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Trio 'Volunteer'-ing to Supply Southeast With New Pipe

Trio 'Volunteer'-ing to Supply Southeast With New Pipe

Burgeoning gas demand in the southeastern United States and Chicago's supply hub status have spawned another pipeline project. The latest comes from Columbia Gulf Transmission, AGL Resources, and MCN Energy Group. The trio last week began a six-week open season offering up to 250,000 Dth/d of capacity on the proposed Volunteer Pipeline.

"The why is simply the fact that the southeastern market is a growing, booming area, and this is an effort to get into that area. The Northeast has been talked about a lot. The Southeast is another area," said Columbia Gulf spokesman Bob Kiser.

"Volunteer is targeting a growing market that needs additional capacity, so we're not competing against alternative proposals... We're providing an economic means to meet that growing need for gas," said MCN spokesman Stewart Lawrence. This is a very strategic link among existing pipeline systems. One of the key benefits here is it allows for the delivery of Canadian natural gas to southeastern markets by utilizing backhaul arrangements and other means. There are direct links into the Midcontinent area as well."

The 24-inch diameter Volunteer would run 160 miles from an interconnect with El Paso Energy's Midwestern Gas Transmission near Portland, TN, to an interconnect with recently unbundled Atlanta Gas Light near Chattanooga, TN. Interconnections with East Tennessee Natural Gas and Southern Natural Gas, as well as Columbia Gulf and Texas Eastern Transmission also will be available. Potentially expandable to 500,000 Dth/d, Volunteer expects to provide firm transportation at rates in the neighborhood of 22 to 24 cents/Dth.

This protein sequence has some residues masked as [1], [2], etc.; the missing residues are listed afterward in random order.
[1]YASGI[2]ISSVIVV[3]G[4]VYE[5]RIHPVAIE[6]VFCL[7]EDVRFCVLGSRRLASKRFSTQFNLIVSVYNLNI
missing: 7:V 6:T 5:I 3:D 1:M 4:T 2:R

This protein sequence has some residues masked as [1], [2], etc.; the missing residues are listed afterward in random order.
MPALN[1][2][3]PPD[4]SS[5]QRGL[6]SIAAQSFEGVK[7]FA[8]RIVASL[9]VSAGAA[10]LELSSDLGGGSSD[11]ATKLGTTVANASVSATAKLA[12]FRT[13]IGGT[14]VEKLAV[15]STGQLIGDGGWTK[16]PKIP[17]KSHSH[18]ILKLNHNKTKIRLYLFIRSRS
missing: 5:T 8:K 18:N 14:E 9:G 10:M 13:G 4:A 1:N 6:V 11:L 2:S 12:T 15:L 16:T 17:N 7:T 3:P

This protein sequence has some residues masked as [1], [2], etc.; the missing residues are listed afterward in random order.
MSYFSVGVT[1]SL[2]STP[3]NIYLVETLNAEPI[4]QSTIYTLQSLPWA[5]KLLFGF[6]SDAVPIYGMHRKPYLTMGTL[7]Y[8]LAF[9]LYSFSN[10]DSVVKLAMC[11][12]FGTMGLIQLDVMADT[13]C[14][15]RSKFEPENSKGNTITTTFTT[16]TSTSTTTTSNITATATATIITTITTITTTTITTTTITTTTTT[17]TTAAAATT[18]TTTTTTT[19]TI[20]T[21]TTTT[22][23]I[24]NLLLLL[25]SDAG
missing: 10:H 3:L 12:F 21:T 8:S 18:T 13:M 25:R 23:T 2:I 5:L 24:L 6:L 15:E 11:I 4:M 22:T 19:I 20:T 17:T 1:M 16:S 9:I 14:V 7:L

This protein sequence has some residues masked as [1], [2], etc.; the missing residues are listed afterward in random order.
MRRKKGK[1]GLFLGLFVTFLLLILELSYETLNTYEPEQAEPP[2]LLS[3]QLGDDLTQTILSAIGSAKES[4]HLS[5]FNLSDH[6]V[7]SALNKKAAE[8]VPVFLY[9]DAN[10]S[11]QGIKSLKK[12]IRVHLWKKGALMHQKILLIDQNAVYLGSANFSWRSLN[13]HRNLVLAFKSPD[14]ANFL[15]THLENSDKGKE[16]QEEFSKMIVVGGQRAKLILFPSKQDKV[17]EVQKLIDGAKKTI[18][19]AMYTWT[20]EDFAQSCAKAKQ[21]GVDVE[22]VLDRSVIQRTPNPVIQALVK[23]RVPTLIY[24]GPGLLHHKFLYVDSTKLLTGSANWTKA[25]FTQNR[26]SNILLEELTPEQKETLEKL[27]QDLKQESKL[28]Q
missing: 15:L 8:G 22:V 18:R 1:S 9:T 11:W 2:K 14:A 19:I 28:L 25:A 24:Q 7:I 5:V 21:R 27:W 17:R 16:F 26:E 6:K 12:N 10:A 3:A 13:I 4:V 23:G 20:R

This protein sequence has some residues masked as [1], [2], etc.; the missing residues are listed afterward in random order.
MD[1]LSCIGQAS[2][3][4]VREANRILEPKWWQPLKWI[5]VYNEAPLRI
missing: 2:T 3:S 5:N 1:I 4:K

The partners expect to garner commercial and industrial load behind the AGL system, said Jim Hart, Columbia Gulf vice president of commercial services. Because AGL is unbundled, in Georgia Volunteer will be seeking contracts among the marketers serving the area rather than just the LDC. Hart said Volunteer isn't expecting to secure 15-year contracts like it might have gotten from a bundled LDC. "What we're looking for is a minimum contract term of 10 years. That's what we've requested in the open season. We'll just have to wait and see what the market response to that contract term is.

"Obviously it's easier to sell to one customer than it is to sell to five, who may have five different views of the future.. It is more difficult from that standpoint, but what it has done is it has caused us as a pipeline company to become quicker, to become more flexible, to become more in touch with the needs of the market."

Hart said there are no Volunteer competitors on the horizon as yet. "I think [Tennessee] itself, at least from our preliminary indications, is pretty excited about the prospect of another pipeline coming through the state."

The equal partners in the project expect to file with the Federal Energy Regulatory Commission in 2000 and have the pipeline in service by November 2001. Columbia Gulf will operate the pipeline, which is expected to cost about $160 million

"I believe we've got strong support for this project," Lawrence said. "We've done a lot of leg work on it and believe the open season is going to be successful. We will see in about 45 days." The open season ends May 28, 1999.

East Tennessee last month announced an open season for incremental capacity along its mainline in Tennessee and Virginia. The expansion would entail construction of mainline, compression and related facilities with in service planned for Nov. 1, 2000. "East Tennessee is really a subset of the whole Southeast, which is just growing by leaps and bounds with a lot of industrial growth in the area," said Bryan Neskora, El Paso manager of business development.

The Volunteer Pipeline is not to be confused with Columbus, OH-based marketer Volunteer Energy of which Williams Energy Services recently acquired another 50%, increasing its stake to 100%.

Joe Fisher, Houston

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